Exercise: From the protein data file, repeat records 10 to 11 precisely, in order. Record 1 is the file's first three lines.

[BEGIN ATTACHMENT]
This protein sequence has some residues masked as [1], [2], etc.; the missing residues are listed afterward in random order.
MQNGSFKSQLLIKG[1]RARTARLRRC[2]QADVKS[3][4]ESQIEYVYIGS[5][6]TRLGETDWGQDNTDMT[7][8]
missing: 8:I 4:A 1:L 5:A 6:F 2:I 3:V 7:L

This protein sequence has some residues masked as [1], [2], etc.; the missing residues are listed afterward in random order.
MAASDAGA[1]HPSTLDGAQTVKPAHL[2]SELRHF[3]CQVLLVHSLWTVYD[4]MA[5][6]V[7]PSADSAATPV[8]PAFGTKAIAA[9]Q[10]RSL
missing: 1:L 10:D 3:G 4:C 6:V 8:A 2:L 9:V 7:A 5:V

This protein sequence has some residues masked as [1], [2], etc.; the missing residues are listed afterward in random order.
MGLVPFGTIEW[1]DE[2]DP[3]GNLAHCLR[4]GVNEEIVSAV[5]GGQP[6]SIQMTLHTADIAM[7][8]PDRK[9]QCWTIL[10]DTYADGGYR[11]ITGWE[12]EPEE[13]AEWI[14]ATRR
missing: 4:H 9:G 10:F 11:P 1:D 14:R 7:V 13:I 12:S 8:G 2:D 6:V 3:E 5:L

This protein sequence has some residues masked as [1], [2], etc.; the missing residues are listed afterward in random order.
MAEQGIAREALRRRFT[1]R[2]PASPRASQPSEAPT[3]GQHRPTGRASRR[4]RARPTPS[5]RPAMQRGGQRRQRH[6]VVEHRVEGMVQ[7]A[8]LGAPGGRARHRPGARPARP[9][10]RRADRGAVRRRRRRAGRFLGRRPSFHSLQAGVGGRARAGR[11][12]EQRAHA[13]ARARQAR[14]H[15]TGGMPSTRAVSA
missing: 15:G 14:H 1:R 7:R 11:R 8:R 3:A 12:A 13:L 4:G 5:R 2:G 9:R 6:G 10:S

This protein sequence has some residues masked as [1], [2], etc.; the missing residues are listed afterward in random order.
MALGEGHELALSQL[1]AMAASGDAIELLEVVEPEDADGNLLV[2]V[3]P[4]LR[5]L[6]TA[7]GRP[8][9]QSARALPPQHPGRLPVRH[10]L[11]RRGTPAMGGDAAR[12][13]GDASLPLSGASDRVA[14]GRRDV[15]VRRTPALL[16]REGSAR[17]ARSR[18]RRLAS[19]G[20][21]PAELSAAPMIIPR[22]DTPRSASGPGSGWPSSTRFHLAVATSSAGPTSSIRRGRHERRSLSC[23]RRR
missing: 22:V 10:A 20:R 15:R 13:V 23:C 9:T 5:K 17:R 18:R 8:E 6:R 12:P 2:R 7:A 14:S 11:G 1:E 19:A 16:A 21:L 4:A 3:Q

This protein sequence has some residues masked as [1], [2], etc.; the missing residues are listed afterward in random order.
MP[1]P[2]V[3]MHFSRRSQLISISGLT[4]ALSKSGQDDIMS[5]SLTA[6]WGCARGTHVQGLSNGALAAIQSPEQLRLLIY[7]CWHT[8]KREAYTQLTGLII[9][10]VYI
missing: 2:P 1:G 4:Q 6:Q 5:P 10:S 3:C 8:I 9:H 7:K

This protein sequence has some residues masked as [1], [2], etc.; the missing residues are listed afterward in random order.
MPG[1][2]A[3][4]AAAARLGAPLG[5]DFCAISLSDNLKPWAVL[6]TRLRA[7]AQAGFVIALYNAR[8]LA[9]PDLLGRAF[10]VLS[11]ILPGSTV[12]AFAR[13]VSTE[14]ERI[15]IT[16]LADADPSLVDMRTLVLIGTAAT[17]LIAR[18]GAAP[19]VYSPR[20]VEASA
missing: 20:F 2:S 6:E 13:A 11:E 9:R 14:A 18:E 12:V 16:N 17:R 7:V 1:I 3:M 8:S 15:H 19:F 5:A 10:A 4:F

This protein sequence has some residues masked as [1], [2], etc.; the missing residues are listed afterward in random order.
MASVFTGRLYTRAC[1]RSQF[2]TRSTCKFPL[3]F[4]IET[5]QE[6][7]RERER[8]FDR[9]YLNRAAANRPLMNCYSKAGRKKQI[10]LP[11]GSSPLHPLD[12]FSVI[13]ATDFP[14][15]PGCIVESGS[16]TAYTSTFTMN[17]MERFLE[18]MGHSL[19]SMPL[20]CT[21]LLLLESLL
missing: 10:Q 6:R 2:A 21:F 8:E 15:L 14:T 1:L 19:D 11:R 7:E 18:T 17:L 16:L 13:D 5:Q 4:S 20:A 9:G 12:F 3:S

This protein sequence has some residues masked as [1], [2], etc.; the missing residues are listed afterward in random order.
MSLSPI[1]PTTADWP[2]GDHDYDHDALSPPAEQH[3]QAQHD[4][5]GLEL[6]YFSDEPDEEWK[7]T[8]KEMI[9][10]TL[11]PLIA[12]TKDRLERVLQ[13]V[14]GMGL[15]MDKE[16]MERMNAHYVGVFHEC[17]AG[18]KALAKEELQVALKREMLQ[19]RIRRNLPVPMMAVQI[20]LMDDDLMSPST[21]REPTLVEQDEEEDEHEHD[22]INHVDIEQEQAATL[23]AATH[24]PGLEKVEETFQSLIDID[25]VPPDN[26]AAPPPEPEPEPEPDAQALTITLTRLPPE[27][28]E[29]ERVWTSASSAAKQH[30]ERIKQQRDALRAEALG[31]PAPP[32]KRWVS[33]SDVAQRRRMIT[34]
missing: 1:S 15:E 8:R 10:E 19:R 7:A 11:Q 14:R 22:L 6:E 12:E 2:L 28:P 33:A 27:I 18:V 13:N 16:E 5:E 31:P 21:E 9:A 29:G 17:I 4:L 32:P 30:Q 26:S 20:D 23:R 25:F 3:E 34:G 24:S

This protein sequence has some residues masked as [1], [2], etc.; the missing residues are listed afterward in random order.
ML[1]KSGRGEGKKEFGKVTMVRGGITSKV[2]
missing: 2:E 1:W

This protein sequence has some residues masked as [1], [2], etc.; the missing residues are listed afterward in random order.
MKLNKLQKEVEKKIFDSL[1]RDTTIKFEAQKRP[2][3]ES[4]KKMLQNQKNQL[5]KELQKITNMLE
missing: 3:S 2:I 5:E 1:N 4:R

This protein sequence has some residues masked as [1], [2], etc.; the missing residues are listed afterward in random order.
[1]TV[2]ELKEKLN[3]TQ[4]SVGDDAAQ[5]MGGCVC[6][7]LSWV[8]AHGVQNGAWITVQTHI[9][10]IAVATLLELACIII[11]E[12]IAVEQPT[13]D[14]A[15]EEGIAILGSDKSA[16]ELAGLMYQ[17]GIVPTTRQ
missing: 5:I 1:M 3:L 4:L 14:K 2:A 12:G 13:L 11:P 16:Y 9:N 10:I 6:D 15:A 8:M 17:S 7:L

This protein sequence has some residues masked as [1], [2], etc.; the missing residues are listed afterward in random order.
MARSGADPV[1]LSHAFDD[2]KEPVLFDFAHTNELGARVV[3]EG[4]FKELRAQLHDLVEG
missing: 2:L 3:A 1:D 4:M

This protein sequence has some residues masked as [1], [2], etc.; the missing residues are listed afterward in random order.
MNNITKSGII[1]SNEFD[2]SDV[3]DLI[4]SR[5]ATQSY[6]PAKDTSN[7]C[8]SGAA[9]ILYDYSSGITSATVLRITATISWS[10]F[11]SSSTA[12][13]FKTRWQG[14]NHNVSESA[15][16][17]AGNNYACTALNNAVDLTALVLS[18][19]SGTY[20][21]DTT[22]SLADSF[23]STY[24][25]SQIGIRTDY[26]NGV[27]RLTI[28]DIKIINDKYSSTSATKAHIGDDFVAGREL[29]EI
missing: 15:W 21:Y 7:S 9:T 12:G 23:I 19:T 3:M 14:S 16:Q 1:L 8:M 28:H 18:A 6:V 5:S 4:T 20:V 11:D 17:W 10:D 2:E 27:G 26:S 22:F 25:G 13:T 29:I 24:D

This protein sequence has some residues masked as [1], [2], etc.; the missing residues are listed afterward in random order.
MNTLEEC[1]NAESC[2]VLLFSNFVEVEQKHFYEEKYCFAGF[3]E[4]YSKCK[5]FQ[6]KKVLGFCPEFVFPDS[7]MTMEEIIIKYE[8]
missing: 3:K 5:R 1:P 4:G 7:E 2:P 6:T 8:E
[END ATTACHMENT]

This protein sequence has some residues masked as [1], [2], etc.; the missing residues are listed afterward in random order.
ML[1]KSGRGEGKKEFGKVTMVRGGITSKV[2]
missing: 2:E 1:W

This protein sequence has some residues masked as [1], [2], etc.; the missing residues are listed afterward in random order.
MKLNKLQKEVEKKIFDSL[1]RDTTIKFEAQKRP[2][3]ES[4]KKMLQNQKNQL[5]KELQKITNMLE
missing: 3:S 2:I 5:E 1:N 4:R